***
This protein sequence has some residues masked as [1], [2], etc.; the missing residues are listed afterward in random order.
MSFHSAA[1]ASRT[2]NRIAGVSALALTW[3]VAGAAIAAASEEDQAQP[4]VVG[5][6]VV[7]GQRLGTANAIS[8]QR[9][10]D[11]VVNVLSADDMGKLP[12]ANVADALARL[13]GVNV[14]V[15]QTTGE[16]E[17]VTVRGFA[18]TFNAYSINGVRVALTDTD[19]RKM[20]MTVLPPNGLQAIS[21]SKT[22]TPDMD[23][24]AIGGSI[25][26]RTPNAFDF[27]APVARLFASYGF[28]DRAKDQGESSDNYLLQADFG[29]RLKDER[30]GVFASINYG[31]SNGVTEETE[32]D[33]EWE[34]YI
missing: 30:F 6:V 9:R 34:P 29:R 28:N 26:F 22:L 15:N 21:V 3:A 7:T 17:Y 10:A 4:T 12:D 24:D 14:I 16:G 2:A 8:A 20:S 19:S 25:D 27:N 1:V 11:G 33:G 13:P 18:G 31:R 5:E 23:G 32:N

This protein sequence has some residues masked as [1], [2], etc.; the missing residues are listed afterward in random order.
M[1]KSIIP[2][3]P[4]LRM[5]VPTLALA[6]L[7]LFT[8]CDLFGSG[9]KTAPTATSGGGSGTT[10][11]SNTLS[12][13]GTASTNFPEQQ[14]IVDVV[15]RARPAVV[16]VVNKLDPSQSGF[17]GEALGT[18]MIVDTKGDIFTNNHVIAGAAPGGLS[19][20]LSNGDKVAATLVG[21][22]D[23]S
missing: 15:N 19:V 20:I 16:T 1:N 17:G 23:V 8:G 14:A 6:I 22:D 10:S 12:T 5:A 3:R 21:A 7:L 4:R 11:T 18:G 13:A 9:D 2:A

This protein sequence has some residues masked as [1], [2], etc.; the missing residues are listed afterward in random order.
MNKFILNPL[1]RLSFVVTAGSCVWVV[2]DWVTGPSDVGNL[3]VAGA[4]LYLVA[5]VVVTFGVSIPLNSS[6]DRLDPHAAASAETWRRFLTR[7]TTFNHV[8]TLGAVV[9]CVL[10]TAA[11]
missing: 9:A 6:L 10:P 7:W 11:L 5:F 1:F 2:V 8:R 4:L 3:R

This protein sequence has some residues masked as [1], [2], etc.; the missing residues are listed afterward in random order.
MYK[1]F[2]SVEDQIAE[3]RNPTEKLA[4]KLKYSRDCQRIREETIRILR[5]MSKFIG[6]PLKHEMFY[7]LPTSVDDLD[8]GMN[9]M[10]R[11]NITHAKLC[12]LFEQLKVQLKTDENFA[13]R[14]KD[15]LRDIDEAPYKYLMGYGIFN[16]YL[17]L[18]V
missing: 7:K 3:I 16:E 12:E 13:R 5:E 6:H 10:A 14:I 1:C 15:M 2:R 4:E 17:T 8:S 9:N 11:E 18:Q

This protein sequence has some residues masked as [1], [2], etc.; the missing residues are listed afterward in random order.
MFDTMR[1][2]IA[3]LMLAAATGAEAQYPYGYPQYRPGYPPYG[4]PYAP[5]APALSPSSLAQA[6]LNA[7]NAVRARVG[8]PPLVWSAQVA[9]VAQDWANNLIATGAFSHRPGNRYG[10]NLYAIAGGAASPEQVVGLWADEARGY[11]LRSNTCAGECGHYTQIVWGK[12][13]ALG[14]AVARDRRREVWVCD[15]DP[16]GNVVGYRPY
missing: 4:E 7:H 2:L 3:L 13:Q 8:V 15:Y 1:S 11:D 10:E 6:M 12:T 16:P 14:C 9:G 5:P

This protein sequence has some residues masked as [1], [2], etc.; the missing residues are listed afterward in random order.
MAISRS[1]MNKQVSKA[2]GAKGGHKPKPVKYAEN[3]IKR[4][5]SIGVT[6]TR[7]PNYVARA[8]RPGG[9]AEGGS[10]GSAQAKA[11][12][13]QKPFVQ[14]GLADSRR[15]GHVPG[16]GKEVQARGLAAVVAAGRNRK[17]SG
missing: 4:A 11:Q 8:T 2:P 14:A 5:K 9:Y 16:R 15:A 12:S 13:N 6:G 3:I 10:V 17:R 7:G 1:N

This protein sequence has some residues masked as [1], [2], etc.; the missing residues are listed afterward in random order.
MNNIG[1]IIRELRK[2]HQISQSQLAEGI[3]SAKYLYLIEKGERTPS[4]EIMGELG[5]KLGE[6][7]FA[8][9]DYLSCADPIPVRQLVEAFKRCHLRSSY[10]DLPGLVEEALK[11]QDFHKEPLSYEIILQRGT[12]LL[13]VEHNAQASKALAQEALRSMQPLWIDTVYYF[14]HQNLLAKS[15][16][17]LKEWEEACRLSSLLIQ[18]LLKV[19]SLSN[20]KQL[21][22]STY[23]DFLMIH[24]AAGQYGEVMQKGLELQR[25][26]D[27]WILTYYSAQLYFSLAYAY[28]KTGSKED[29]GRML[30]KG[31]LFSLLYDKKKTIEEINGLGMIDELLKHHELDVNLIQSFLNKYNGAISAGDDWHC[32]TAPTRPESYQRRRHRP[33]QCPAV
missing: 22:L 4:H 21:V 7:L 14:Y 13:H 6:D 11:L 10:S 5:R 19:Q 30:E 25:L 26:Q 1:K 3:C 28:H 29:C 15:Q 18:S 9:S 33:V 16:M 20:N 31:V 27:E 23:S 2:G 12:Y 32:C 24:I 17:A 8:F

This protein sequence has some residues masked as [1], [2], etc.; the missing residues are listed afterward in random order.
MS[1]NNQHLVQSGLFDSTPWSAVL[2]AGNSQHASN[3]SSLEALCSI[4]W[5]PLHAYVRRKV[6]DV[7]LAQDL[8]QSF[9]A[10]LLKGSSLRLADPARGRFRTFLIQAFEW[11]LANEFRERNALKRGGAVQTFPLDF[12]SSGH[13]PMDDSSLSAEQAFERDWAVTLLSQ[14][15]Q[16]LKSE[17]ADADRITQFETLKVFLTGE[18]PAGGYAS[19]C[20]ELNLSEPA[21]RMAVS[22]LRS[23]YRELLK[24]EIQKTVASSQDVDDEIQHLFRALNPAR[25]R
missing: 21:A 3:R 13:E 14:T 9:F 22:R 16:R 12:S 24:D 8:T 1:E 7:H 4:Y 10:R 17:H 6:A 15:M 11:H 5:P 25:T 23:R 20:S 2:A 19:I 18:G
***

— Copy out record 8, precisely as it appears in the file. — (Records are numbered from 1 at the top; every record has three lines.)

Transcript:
This protein sequence has some residues masked as [1], [2], etc.; the missing residues are listed afterward in random order.
MS[1]NNQHLVQSGLFDSTPWSAVL[2]AGNSQHASN[3]SSLEALCSI[4]W[5]PLHAYVRRKV[6]DV[7]LAQDL[8]QSF[9]A[10]LLKGSSLRLADPARGRFRTFLIQAFEW[11]LANEFRERNALKRGGAVQTFPLDF[12]SSGH[13]PMDDSSLSAEQAFERDWAVTLLSQ[14][15]Q[16]LKSE[17]ADADRITQFETLKVFLTGE[18]PAGGYAS[19]C[20]ELNLSEPA[21]RMAVS[22]LRS[23]YRELLK[24]EIQKTVASSQDVDDEIQHLFRALNPAR[25]R
missing: 21:A 3:R 13:E 14:T 9:F 22:R 16:R 12:S 24:D 8:T 1:E 7:H 4:Y 10:R 17:H 6:A 15:M 11:H 5:P 25:T 23:R 20:S 2:A 19:I 18:G